When you have a business, using a trademark to differentiate your products or services from that of others is critical to build a strong brand image. It is also very important to obtain protection for your trademark with the registry of interest, such as the Intellectual Property Office of Singapore (IPOS) for Singapore, to obtain monopoly over your trademark. Once your trademark registration is approved, you will have exclusive rights to use the trademark and to prevent other parties from using it without your prior authorization within the jurisdiction.
How to register your trademark in Singapore
Here are the steps to take in order to obtain trademark registration in Singapore.
1- Determining the relevant class(es) and the goods and/or services
For the purpose of trademark registration, Singapore currently adopts the 11th edition of the NICE Classification of Goods and Service, where the goods and services are categorized into 45 classes (34 classes of goods and 11 classes of services). Your application should be filed in the trademark class(es) which is/are relevant to your products and/or services.
2- Determining the mark to be registered
In order to optimize protection, you should determine which mark you intend to seek protection for: a wordmark, a logo, a combined mark, in black and white, in colour, a series of marks, etc.
3- Conducting a pre-filing availability search
Although it is not compulsory, it is strongly recommended to conduct a trademark search to ensure eligibility of your trademark for registration in the particular class(es). The search will reveal if, by the date it is performed, there are any other similar or identical prior trademarks belonging to third parties which may hamper your trademark registration in Singapore.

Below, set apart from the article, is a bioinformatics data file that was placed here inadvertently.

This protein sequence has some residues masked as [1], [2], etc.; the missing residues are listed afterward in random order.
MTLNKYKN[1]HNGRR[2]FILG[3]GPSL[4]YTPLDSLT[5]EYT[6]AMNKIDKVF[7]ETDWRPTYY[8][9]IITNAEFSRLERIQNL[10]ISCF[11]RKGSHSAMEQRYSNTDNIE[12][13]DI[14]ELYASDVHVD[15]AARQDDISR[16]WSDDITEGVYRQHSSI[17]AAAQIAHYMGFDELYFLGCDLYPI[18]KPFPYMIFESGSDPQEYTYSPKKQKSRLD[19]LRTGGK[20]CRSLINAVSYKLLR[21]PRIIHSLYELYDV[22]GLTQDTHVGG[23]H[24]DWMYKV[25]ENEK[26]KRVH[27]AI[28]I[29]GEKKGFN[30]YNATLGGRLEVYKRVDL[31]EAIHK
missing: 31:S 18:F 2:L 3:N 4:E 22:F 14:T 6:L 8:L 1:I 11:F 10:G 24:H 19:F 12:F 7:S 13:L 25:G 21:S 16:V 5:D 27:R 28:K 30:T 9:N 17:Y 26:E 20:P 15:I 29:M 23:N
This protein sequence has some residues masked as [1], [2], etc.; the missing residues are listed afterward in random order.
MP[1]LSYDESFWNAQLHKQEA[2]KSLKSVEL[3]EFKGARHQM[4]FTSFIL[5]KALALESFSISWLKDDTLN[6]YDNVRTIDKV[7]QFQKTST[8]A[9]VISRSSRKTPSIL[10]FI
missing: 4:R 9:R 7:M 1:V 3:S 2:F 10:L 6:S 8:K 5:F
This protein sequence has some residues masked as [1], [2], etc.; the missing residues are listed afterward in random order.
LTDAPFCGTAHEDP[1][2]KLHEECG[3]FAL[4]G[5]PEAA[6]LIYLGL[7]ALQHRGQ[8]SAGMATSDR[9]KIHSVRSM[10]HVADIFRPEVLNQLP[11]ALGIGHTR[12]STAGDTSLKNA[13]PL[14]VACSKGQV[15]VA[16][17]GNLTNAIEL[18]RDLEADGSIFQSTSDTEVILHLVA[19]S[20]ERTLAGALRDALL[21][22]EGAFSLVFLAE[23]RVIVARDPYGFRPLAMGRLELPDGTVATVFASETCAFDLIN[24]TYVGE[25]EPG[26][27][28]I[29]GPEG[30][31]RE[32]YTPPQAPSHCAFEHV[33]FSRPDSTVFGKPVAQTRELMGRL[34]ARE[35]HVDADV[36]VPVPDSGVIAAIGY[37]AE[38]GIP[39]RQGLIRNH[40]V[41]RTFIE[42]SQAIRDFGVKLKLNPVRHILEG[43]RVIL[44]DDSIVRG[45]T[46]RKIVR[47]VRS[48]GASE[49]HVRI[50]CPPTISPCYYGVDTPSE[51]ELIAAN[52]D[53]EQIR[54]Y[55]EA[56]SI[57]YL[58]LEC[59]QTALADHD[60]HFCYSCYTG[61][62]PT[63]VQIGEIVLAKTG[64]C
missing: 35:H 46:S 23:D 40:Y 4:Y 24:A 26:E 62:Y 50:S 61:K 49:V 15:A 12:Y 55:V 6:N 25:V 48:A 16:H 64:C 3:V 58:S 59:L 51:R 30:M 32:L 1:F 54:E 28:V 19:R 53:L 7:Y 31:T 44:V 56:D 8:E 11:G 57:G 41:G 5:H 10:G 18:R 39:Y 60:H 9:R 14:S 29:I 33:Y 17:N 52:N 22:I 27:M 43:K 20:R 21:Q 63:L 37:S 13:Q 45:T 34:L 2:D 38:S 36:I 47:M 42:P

4- Filing the application form
Upon completion, the trademark application form (TM4) should be filed with IPOS. The form will contain the following details:
– The name and address of the applicant
– A clear representation of the trademark you intend to register
– The list of goods and/or services you wish to register your trademark for
– The details of the priority claim (if your application is filed with priority claim).
5- Dealing with possible objections and/or oppositions
Once the form is filed and all formalities are met, your trademark application will be examined by the duty officer to ensure it is eligible for registration. If it is not, the examiner will issue an examination report. A four-month deadline will be granted to submit a response, failing which your application will be treated as withdrawn. If the application is accepted, it will then be published in the trademark journal and third parties will be able to oppose the same during a two-month publication period.
If your trademark application is not opposed within the publication period or if the outcome of the opposition proceeding is in your favour, your trademark will proceed to registration and the registry will issue a certificate of registration. Your trademark will then be considered as registered for a period of ten years from the initial filing date. The registration can last indefinitely, subject to renewal every ten years.
Can your trademark be registered?
The Singapore Trade Mark Act defines a trademark as “any sign capable of being represented graphically and which is capable of distinguishing goods or services dealt with or provided in the course of trade by a person from goods or services so dealt with or provided by any other person”.
The sign can consist of different elements such as letters, words, numerals, drawings, names, labels, aspects of packing, shapes, colours, sounds. However, not every sign can be registered as a trademark must :
– be distinctive
– not be descriptive of the goods or services claimed in your trademark application
– not be customary in the current language or established practices of the trade
– not be confusingly similar to an existing registered trademark belonging to a third party.